In chapter 37, it’s Christmastime and Madam has just gone to bed. Isabel opens a “little book” by Thomas Paine. The name of the book is Common Sense. The first sentences are not easy for Isabel to understand. After rereading them four times, Isabel grasps their meaning. She realizes that Paine is trying to convey that there’s a gap between the life that people lead and the world that rules over them. At this point, to keep Curzon alive in jail, Isabel must negotiate the tricky terrain between her personal life, her masters, and the war between America and England.
In chapter 40, Isabel returns to Common Sense. At this point, the rebels have defeated British troops in Princeton, New Jersey. Lockton plans to travel to England to inform Parliament about the setbacks. With Lockton gone and Madam off playing cards, Isabel reads Common Sense. She has to “jump around,” but she understands that Paine believes that Americans are justified in trying to gain independence from England.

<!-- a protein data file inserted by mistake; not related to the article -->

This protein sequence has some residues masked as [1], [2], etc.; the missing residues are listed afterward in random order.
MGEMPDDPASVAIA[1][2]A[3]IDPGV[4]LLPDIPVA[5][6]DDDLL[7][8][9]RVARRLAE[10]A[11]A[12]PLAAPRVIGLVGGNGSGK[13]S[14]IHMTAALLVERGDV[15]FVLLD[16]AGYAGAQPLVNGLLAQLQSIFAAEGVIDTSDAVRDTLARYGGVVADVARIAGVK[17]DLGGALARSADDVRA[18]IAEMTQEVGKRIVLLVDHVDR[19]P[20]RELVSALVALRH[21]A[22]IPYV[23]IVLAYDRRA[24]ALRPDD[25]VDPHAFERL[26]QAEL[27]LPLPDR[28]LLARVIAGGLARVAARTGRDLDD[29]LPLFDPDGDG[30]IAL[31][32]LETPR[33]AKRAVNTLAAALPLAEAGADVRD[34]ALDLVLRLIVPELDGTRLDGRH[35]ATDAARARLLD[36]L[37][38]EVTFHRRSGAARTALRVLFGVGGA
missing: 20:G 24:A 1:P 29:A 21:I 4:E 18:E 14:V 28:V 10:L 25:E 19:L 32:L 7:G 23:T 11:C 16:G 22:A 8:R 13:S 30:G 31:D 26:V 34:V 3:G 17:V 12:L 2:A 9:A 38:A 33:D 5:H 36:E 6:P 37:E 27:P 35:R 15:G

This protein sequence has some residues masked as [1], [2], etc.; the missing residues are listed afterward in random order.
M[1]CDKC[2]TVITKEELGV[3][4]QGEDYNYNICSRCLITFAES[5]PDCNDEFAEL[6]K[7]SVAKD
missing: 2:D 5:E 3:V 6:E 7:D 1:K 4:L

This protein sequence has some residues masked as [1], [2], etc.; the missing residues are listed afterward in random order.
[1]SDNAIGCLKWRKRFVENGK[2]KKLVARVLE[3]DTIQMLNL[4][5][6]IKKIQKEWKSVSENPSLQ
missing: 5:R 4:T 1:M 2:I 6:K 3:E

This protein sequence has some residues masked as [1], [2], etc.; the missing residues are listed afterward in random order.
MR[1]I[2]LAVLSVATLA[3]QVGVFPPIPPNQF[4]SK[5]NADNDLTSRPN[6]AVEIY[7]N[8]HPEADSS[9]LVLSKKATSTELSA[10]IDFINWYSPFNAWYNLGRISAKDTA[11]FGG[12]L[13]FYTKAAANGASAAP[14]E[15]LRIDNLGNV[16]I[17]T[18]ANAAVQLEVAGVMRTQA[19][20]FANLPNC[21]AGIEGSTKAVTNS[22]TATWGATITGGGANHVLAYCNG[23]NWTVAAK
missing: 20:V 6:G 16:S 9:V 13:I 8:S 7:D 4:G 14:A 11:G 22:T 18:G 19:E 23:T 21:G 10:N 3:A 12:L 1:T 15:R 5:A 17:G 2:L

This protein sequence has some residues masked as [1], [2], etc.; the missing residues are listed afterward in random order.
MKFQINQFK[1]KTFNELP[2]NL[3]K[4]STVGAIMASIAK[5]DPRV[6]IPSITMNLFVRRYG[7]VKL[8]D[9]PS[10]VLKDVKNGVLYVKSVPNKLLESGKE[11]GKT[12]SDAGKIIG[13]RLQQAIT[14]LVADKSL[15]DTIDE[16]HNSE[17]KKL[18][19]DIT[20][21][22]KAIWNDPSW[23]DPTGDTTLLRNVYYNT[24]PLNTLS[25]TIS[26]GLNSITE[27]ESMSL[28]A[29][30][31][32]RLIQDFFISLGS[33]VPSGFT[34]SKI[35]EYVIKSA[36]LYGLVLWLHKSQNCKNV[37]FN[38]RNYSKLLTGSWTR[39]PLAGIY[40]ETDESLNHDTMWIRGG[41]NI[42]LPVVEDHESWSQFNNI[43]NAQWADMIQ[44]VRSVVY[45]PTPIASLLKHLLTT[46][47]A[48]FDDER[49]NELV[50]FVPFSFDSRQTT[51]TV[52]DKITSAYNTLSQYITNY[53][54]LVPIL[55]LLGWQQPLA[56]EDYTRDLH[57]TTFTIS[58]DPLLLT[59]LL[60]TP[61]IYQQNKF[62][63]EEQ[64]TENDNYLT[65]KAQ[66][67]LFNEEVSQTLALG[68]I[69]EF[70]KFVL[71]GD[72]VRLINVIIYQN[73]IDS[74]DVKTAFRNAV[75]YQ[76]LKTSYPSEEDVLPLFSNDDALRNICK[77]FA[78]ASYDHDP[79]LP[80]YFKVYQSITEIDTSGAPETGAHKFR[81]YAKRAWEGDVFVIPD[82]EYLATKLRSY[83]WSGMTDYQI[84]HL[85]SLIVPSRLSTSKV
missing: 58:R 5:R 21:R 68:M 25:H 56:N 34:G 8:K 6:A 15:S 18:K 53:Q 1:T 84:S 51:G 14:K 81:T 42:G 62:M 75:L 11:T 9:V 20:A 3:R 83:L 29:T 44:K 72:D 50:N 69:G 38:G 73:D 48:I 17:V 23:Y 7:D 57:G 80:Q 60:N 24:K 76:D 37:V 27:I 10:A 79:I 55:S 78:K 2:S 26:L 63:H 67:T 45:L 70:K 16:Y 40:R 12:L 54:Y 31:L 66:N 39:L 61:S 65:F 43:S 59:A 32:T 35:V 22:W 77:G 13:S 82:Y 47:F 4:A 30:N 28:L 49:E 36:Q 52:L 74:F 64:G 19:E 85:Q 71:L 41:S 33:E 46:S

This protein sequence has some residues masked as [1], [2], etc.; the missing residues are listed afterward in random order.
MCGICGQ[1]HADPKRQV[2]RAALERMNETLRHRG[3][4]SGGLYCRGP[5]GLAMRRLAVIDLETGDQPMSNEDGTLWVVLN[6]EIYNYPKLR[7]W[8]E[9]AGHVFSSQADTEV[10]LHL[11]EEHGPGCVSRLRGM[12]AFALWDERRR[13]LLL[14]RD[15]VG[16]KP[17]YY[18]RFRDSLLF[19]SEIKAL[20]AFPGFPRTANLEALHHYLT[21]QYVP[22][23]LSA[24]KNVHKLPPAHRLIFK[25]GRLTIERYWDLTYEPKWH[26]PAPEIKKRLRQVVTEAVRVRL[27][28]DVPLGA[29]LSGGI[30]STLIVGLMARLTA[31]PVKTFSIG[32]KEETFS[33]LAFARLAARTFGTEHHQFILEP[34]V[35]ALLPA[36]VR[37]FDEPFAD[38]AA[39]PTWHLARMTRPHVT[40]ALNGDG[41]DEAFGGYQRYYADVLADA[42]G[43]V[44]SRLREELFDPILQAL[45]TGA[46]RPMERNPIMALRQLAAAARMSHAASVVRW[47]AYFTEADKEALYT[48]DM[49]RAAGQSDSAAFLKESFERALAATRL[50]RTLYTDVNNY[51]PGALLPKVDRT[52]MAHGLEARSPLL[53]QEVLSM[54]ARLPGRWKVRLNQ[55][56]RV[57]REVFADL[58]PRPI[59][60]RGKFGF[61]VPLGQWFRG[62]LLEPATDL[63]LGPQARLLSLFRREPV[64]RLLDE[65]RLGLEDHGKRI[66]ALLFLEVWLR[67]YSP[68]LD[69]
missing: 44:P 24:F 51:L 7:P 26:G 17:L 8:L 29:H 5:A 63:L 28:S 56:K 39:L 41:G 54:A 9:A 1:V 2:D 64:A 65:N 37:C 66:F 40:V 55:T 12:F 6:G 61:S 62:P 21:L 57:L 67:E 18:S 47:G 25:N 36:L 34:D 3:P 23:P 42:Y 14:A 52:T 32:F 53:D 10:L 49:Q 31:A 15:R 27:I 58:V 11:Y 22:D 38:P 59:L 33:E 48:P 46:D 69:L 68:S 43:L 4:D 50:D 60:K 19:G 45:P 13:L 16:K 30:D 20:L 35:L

In chapter 42, Paine comes back for the third time. At this point, Lady Seymour’s health is failing, Loyalists are planning a ball in honor of Queen Charlotte’s birthday, and Curzon remains in jail. Amid these developments, Isabel manages to finish reading Paine’s book. The book causes Isabel to realize the power of words and the trouble—good trouble, some might say—they can stir up. Paine’s thoughts on equality appear to have a particular impact on Isabel. She commits one of his sentences on equality to memory:
For all men being originally equals, no one by birth could have a right to set up his own family in perpetual preference to all others for ever.
Isabel understands this sentence as saying that all people should be treated the same. No one should be handed a crown or made to feel as if they’re superior to other people. Soon, Isabel will put these beliefs about equality into practice.